You are selling all three. I can’t think of a single product, service or idea that doesn’t at least imply the other two. You are almost certainly neglecting two of these and and missing some great opportunities.
Product: The physical embodiment of what you are selling, how it’s manifest in the world, the deliverable, how you know it’s there.
Service: The actions taken to produce the product.
Idea: The way it’s held in the mind of the customer in thoughts and feelings.
Try to name a single product/service/idea that doesn’t have the other two. You are probably thinking that you have only one of these.
Think about the other two that you are neglecting. There, right in front of you, are the opportunities that you are missing.
Examples of one that people might think don’t have the other two:
Candy bar: is the service alleviating hunger, giving a treat, a reward, and indulgence? Is the idea “coconut almond” or “deserved reward” or “guilty pleasure”? Your decision is an opportunity.
“Pure commodity” such as gold, steel, soybeans, etc. It’s all about the service: payment terms, delivery, support, advice, guarantee of purity, etc.
An iPod wasn’t mainly a product. We forget that it was an idea: first and foremost it was a way of organizing, storing, sharing and playing your music mess of tapes, CDs, records, files, etc. It was a service that proved that if you make music ridiculously easy to buy, store and organize most people will buy, not steal.
Most great “products” are really great implementations of a great idea.
Conclusion: there is no pure product. There is no parity, me-too, product. A service and idea is always involved.
A psychotherapist: What’s the product? Health? Growth? Counseling? Confidence? Feeling of well-being? Greater functionality? Greater emotional health? All or some of the above? What’s the “idea”? Remediation or growth. support, fixing, encouraging, greater-self responsibility? Different for each patient? Does the patient know? Is the product delivered in person, by phone, internationally by Skype? Via books, individual sessions, group sessions, speeches, TV talks, a radio call-in program, etc.?
Plumber: Is the product fixing problems, new installations, residential, commercial. Is the idea speed, reliability, always showing up, etc.?
Are Google Search, Amazon, Facebook, Twitter services? Yes. Are they products? Yes. They are at the very least web sites. How you define the product, the idea, (social contact, finding answers, on-demand goods, instant X, easy X, etc. is worth billions of dollars in these cases. They made the right calls at the right time, and implemented their products brilliantly. None was the first.)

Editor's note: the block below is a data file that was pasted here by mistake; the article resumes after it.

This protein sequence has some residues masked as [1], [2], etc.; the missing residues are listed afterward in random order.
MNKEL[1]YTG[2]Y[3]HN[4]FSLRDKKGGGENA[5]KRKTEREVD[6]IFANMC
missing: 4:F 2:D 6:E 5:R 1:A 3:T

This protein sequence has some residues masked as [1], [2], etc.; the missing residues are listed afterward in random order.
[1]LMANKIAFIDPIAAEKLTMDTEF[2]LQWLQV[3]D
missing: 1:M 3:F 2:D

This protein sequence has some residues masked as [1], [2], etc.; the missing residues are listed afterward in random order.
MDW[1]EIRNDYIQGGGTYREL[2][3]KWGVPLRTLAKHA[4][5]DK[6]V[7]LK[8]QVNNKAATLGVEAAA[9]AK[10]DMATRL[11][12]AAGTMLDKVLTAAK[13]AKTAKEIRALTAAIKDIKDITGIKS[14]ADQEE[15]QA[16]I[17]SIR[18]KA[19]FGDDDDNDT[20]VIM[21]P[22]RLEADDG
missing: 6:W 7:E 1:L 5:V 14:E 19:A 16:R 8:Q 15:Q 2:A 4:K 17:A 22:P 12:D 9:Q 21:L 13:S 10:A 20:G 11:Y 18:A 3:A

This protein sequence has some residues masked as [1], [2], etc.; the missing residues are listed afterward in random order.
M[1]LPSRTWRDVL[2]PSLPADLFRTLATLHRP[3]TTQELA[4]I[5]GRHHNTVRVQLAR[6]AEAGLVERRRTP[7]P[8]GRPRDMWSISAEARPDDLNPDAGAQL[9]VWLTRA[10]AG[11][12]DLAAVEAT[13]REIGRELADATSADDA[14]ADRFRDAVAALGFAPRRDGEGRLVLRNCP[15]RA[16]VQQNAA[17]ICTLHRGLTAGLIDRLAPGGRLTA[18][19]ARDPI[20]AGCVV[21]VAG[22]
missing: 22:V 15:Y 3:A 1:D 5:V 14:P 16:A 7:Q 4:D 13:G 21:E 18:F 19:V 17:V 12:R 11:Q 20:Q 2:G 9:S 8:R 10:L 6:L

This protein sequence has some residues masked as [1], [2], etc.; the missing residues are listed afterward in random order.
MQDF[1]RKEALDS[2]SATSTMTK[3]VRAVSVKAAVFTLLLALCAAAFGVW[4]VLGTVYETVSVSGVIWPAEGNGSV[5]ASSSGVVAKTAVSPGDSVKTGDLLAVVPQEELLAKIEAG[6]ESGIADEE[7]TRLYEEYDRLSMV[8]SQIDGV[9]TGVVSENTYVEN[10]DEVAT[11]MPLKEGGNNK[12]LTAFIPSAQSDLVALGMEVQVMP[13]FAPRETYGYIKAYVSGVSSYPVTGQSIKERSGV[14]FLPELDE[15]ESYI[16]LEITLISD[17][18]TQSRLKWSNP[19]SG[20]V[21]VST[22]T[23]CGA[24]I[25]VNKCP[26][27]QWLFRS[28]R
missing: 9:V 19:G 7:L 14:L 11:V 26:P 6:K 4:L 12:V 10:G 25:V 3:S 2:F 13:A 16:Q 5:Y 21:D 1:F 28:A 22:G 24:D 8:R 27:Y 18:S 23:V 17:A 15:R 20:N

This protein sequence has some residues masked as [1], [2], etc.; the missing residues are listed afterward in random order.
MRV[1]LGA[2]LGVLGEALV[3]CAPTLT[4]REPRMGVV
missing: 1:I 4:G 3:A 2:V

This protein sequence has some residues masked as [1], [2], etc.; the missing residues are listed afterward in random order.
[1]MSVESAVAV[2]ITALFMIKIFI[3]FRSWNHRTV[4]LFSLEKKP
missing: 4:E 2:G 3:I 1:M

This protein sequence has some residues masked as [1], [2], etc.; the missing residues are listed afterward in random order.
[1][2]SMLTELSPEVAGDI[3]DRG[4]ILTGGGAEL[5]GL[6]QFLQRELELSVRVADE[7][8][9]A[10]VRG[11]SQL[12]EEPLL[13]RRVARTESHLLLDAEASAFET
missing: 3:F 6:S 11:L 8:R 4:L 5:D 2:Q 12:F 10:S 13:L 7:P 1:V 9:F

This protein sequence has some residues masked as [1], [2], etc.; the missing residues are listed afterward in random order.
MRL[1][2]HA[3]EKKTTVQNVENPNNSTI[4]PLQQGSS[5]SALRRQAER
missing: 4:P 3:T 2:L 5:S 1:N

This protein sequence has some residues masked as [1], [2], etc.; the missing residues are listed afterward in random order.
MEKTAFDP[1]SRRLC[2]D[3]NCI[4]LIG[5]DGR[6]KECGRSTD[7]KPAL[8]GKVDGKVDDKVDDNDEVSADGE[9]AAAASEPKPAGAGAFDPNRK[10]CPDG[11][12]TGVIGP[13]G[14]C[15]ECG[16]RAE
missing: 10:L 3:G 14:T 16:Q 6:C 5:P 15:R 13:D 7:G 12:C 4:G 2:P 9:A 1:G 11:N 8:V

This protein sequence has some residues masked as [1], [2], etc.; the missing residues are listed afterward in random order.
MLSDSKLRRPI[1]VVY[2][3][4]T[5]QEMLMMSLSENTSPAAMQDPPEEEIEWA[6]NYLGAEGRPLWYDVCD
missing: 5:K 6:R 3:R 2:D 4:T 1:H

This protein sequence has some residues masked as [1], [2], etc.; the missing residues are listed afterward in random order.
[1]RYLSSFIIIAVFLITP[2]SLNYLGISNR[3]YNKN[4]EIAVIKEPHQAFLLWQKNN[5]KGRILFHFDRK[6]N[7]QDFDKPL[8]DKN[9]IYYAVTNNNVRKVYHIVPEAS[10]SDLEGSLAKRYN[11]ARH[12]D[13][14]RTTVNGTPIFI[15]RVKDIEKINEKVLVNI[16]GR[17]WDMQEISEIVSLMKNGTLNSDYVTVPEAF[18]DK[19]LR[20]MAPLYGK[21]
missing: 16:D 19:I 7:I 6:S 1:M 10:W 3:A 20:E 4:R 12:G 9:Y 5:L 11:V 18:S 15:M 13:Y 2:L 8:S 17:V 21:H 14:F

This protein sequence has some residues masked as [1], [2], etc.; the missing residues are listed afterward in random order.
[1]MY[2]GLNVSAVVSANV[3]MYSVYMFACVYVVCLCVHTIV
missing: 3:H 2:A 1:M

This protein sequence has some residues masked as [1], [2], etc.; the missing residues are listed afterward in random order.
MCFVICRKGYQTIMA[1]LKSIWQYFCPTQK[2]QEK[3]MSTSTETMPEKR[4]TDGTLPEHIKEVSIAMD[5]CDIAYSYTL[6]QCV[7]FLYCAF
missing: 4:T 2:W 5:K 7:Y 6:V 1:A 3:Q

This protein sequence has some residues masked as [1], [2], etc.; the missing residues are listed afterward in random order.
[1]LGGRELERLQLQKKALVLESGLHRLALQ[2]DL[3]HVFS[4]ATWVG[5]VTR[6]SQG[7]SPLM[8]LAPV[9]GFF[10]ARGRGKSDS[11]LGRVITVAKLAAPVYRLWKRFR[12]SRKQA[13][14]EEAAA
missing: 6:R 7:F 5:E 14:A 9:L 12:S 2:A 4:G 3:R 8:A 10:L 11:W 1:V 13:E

Conclusion: There is no such thing as a pure service that doesn’t have a product and an idea behind it.
What if you are selling the idea of Smaller Government, Lower Taxes, Less Spending? If you are actually trying to “sell” it, i.e., persuade people to agree with you, rather than swirling it around in your head, what’s the product, the actions, of your thinking? Joining/starting a Tea Party chapter? Starting a new party? Writing essays, talking, teaching, etc. If you’re actively selling your idea, there has to be a product of your efforts. What’s the service you will provide? Running for office, teaching, lecturing, public speaking, blogging, etc.?
New product idea: You have an idea for a product or service. You’re not selling it unless you are taking steps to manifest it (that’s the product of your thinking) and you are selectively taking actions in the service of the idea: are you the entrepreneur, the finance person, the inventor, the engineer, some or all of the above? What other services do you need to make the idea into a product?
Conclusion: There are “pure” ideas, but not in the marketing context. As soon as you start “selling” the idea, it has to take the form of a product with its attendant services, or a service with its attendant products.
Again, think about the areas you might be neglecting and how you can change your assumptions.
If you think you might make a million dollars out of these insights, at the very least, you owe me lunch, and a rave in the comments section below.